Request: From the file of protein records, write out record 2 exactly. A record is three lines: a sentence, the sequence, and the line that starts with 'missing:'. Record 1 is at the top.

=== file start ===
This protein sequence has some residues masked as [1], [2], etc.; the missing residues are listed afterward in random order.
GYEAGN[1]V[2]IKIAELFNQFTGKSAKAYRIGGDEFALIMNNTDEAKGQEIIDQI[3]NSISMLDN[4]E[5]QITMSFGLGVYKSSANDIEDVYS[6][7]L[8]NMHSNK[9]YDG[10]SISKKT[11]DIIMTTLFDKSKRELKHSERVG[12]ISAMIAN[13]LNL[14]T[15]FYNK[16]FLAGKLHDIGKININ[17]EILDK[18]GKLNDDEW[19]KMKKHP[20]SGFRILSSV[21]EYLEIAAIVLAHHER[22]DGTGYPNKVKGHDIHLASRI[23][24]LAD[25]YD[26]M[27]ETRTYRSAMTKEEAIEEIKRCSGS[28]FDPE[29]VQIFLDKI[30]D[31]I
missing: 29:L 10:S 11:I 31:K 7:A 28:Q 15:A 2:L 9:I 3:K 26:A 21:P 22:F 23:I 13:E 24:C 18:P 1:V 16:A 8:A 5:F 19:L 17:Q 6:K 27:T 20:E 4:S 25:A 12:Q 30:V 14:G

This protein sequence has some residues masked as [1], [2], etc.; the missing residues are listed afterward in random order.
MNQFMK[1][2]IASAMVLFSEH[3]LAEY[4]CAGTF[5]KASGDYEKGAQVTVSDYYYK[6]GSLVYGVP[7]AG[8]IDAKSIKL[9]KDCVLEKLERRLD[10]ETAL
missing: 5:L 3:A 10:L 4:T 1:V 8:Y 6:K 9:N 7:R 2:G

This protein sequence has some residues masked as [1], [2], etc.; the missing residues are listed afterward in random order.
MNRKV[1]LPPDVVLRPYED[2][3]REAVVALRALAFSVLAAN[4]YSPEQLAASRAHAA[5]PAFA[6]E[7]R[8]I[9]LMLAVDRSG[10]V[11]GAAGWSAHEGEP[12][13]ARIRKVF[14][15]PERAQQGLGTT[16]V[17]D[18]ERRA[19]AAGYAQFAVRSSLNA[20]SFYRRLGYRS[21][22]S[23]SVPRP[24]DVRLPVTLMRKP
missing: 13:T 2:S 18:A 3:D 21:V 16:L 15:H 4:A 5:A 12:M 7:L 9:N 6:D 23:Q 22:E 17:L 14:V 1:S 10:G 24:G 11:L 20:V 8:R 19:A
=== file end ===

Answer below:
This protein sequence has some residues masked as [1], [2], etc.; the missing residues are listed afterward in random order.
MNQFMK[1][2]IASAMVLFSEH[3]LAEY[4]CAGTF[5]KASGDYEKGAQVTVSDYYYK[6]GSLVYGVP[7]AG[8]IDAKSIKL[9]KDCVLEKLERRLD[10]ETAL
missing: 5:L 3:A 10:L 4:T 1:V 8:Y 6:K 9:N 7:R 2:G